How to think critically about news quotes from unnamed "government sources" under trumpism

As the Trump administration continues its twin trademarks of "not having press conferences" and "being at the center of gnarly scandals involving spycraft and hacking," much of the reporting on what's actually happening in the most powerful country on Earth is based on quotes attributed to anonymous government sources -- people with something to say but who won't let their names be associated with it. Read the rest

The Internet Archive's Trump Archive will ensure that Trump's U-turns and lies can always be challenged

Cynics will argue that Trump's followers don't care if he's lying, but they assuredly care if he's lying about the stuff they're hoping he'll do (otherwise there'd be no trumpgrets); what's more, there's no hope of having a US politics based on rationality and reality if we stop paying attention to facts -- otherwise, we're surrendering to the "we create our own reality" army. Read the rest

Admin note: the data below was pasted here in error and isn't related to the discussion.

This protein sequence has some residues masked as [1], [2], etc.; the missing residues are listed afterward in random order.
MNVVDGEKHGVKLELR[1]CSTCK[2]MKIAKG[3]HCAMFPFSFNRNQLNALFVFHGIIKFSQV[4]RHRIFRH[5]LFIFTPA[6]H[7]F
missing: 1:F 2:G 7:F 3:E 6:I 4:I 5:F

Blue feed, red feed: side-by-side comparisons of social media feeds by politics

One of the most compelling data visualization projects from this year was Wall Street Journal's Blue Feed, Red Feed, which lets readers see exactly how divergent social media feeds have become, depending on someone's media diet. By coincidence, I capped an example that puts Boing Boing in their blue feed column. Read the rest

Trump and Brexit are like lotto tickets: the more unrealistic, the better

Fintan O’Toole is on fire in analysing the nature of Boris and Trump's pitches for (respectively) Brexit and a ban on Muslim migration to the USA: they're meant as fantasies, deliberately unrealistic, to be voted for as an act of political daydreaming in a truthy age where no one holds politicians accountable for bald-faced lies. Read the rest